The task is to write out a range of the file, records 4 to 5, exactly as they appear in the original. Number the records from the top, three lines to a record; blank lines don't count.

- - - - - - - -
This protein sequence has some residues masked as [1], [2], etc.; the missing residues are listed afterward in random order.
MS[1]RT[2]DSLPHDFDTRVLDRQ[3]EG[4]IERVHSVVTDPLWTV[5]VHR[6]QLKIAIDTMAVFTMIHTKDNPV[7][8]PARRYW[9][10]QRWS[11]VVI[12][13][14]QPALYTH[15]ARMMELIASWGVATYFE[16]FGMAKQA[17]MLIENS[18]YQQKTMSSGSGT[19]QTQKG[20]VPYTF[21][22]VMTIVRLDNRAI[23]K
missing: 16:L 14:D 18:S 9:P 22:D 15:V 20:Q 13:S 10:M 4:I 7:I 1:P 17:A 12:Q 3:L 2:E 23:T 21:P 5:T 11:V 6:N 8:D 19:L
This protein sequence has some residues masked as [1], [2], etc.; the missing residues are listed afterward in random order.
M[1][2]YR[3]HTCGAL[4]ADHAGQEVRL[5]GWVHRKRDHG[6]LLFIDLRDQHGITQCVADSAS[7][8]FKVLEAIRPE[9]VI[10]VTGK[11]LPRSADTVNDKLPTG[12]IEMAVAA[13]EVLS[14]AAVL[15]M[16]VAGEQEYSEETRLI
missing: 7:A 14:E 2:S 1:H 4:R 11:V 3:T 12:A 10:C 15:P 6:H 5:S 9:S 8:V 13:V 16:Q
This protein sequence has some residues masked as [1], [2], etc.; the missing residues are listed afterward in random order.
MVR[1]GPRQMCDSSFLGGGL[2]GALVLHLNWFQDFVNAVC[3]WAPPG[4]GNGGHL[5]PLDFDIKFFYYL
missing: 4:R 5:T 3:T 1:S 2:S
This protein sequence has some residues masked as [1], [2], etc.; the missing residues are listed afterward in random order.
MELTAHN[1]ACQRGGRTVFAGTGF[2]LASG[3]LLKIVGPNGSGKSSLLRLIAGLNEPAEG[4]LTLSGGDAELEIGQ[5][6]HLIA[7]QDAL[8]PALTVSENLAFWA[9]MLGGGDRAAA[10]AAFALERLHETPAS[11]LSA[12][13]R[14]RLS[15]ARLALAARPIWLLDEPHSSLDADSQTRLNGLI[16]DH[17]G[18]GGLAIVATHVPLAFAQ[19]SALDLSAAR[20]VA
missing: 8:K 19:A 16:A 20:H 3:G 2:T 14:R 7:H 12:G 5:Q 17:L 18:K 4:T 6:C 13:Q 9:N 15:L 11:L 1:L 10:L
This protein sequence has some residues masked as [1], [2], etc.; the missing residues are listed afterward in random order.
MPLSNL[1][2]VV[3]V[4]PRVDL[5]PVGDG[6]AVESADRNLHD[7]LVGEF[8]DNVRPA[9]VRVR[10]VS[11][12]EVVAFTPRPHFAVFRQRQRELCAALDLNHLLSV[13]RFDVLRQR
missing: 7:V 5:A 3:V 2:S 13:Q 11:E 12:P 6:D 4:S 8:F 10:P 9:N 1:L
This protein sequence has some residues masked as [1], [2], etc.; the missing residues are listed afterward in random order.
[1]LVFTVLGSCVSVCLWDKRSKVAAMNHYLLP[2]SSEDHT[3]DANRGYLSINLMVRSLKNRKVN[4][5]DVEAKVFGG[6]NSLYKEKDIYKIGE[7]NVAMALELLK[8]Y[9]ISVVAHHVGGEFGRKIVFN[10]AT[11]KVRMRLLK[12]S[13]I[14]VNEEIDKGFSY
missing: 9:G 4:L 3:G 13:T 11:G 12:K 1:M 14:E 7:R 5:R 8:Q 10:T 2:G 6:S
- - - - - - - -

This protein sequence has some residues masked as [1], [2], etc.; the missing residues are listed afterward in random order.
MELTAHN[1]ACQRGGRTVFAGTGF[2]LASG[3]LLKIVGPNGSGKSSLLRLIAGLNEPAEG[4]LTLSGGDAELEIGQ[5][6]HLIA[7]QDAL[8]PALTVSENLAFWA[9]MLGGGDRAAA[10]AAFALERLHETPAS[11]LSA[12][13]R[14]RLS[15]ARLALAARPIWLLDEPHSSLDADSQTRLNGLI[16]DH[17]G[18]GGLAIVATHVPLAFAQ[19]SALDLSAAR[20]VA
missing: 8:K 19:A 16:A 20:H 3:G 2:T 14:R 7:H 12:G 5:Q 17:L 18:K 4:T 6:C 13:Q 9:N 15:L 11:L 1:L 10:L
This protein sequence has some residues masked as [1], [2], etc.; the missing residues are listed afterward in random order.
MPLSNL[1][2]VV[3]V[4]PRVDL[5]PVGDG[6]AVESADRNLHD[7]LVGEF[8]DNVRPA[9]VRVR[10]VS[11][12]EVVAFTPRPHFAVFRQRQRELCAALDLNHLLSV[13]RFDVLRQR
missing: 7:V 5:A 3:V 2:S 13:Q 11:E 12:P 6:D 4:S 8:F 10:P 9:N 1:L